She may not have won four FIFA Women’s World Player of the Year awards (she hasn’t won any, in fact). She may not have the pace or acceleration of someone in her early 20’s (she’s in her early 30’s, in fact). And she may not have the 5’11 frame that can see her through tough aerial battles (she’s actually 5’6 and has never been known for her aerial prowess).
Regardless, Kelly Smith is still one of the best female soccer players in the world. Who ever said there was a ‘wrong side’ of 30?
Kelly Smith is having a banner year. The English international has now scored 10 goals this season, six of which have come from her previous four games.
But Smith is beyond just a goal scorer, she’s also a playmaker. In addition to being the third-highest goal scorer in WPS, Smith is now tied with two other players for the fourth highest assist-make in the league with five. Although she may no longer be able to go full steam for the full 90, she can still change a game with a single killer pass or a through ball into space.
What separates a great player from a great leader? Knowing when to be great, knowing when to lead your team. It’s not about contributing when your team is doing well, it’s contributing when things aren’t going well that really matters. Much like last season, Smith has done just that and has helped her team get hot at the perfect moment in the season. The wind is now at the Breakers’ sails right now and Smith is navigating the ship.
Kelly Smith; an English legend living an American dream.
(Breakers fans, you’re obliged to skip these first few paragraphs).
Let’s take it back to August 9, 2009. The location: Harvard Stadium. The scenario: the Breakers are coming off a three-match streak during which they earned just one point and scored zero goals. This is the final match of the season and it’s against the Los Angeles Sol, who have already booked their place in the Final by dint of finishing top of the table. But due to some mathematic possibility that surely only a person holding a Masters in Trigonometry can fully understand, the Breakers can still qualify for the playoffs. Their destiny is not in their hands (they qualify if the Freedom loses or Sky Blue wins or if the Freedom wins and the Breakers tie and if 13 other things go right) but their fate is simple: lose and it’s over.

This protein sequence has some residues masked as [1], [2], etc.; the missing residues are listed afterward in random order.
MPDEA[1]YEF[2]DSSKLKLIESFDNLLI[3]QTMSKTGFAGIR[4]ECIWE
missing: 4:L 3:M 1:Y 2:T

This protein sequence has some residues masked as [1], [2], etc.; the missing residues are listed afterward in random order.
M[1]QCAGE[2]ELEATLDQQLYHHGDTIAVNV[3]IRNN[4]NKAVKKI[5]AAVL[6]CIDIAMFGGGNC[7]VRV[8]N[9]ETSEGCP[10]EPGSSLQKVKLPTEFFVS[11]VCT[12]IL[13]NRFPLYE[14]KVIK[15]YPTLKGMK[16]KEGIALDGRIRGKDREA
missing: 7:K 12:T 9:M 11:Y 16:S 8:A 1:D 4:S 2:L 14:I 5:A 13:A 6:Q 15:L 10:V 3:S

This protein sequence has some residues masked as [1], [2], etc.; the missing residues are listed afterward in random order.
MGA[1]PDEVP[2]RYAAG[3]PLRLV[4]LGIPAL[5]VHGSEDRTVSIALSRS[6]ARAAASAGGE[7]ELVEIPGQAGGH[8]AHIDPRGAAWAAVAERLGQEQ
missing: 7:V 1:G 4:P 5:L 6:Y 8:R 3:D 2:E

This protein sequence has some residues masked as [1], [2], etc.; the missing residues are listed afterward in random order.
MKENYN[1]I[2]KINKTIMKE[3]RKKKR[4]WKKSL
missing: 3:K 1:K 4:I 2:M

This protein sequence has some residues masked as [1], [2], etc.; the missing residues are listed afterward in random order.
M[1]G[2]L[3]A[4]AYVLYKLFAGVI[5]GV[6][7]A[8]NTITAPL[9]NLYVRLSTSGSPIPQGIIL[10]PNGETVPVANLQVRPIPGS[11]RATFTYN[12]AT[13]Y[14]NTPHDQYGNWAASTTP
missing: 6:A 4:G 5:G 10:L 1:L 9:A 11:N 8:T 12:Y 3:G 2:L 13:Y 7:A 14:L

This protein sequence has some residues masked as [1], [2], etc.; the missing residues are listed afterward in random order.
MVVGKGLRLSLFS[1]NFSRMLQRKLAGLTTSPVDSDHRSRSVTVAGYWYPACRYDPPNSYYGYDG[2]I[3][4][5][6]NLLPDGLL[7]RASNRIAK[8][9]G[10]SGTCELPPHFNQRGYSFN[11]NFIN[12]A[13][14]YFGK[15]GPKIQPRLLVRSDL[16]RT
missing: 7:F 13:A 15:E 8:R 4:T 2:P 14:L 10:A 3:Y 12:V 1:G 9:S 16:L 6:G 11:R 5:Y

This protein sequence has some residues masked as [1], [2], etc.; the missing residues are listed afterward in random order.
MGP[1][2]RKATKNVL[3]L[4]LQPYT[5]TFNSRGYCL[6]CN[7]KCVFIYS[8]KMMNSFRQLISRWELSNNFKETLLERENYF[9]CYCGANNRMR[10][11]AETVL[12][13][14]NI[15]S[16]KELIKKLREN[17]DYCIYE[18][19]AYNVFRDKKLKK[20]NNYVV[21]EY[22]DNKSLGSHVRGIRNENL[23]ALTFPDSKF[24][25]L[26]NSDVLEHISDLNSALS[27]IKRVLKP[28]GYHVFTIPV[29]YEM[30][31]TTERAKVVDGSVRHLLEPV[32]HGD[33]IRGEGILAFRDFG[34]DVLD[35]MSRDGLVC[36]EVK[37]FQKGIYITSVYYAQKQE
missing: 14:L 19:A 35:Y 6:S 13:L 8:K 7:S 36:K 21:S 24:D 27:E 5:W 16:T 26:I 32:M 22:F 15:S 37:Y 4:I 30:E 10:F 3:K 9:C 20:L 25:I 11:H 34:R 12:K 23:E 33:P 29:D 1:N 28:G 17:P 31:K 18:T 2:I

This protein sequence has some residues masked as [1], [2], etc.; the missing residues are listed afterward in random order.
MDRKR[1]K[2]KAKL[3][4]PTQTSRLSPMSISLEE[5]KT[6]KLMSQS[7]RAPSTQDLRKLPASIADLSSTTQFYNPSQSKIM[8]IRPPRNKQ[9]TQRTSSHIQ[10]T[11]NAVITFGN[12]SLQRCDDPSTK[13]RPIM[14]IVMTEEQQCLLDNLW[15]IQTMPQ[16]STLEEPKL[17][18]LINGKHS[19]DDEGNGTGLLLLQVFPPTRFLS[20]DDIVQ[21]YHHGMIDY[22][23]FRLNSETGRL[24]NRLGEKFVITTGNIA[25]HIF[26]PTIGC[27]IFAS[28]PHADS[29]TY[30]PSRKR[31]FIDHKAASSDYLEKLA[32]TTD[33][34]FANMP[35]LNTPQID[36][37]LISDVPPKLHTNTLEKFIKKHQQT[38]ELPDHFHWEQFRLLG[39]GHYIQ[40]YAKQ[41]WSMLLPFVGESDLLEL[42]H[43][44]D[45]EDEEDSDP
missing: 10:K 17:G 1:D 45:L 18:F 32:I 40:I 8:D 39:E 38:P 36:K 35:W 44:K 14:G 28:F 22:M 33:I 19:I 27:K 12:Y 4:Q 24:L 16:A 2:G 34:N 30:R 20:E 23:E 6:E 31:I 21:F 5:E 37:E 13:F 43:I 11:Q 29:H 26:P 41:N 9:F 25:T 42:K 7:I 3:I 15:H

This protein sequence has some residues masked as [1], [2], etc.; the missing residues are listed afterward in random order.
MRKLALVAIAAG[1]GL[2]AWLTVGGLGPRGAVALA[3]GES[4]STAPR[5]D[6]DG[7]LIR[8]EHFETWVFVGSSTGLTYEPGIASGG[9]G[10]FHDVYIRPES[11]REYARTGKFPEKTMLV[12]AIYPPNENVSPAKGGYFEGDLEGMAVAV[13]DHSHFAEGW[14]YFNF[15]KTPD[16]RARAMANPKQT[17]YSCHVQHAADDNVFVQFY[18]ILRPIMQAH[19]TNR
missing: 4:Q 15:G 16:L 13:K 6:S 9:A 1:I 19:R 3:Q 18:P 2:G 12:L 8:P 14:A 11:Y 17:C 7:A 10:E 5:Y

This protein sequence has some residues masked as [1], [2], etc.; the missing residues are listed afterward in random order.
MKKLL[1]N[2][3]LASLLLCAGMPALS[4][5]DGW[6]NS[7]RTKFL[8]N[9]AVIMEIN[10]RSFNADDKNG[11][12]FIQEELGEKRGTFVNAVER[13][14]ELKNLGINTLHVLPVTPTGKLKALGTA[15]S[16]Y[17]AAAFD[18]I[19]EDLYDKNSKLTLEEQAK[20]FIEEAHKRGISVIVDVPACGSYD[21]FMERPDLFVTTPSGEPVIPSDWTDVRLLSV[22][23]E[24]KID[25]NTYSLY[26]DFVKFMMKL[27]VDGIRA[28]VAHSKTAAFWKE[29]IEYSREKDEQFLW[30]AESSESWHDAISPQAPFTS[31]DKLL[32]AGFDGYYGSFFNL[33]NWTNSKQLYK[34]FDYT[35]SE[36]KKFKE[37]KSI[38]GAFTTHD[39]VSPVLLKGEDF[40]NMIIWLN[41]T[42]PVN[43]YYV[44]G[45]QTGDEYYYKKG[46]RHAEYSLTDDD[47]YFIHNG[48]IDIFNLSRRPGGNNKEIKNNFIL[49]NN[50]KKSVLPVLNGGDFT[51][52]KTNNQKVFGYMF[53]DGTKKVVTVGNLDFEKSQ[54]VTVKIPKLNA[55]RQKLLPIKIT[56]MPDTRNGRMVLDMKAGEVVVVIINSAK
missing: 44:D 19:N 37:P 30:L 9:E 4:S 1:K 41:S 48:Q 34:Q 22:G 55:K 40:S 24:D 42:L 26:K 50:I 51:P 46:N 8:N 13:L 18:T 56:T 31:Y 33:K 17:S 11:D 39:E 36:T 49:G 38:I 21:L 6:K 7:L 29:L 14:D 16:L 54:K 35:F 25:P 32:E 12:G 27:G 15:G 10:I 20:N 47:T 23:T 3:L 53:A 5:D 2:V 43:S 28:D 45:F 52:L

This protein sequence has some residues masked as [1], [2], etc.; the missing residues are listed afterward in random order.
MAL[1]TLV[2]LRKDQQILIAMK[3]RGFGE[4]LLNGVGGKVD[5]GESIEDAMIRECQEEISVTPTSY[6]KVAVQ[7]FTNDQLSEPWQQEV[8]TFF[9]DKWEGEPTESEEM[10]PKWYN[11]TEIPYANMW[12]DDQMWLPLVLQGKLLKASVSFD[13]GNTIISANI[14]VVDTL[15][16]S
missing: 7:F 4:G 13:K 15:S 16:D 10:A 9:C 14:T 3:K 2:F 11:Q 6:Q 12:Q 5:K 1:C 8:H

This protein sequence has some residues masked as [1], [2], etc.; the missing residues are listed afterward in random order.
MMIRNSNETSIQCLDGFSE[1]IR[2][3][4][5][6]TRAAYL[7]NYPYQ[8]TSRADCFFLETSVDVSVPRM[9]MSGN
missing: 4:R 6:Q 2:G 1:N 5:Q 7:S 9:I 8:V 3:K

Ok so full disclosure: I am a huge Kelly Smith fan. As if it wasn’t flamingly obvious by the Kelly Smith-heavy content so far or that my gravatar thing bears her #10 shirt or that she’s up in the banner above (you can see her next to Jill Scott if you squint really hard).
I’m not sure what it is exactly. It could certainly be her indominable spirit (see England’s performance at the 2009 Euro’s or the entire 2009 Boston Breakers season), or her wondeful ability in front of goal or just her modest, cool, non-chalant “yep, it’s just what I do and I can’t explain it” attitude towards being a current-day icon in the women’s game. It could also be the fact that she has been so dominant in a sport that is usually marginalized, dismissed and made invisible by pundits who would be totally obsessed if she were only a man. This is probably why I have a certain affinity for the English players and coaches in general, who are rejected by their own culture in a sense.
I hope she is enjoying her time in the States.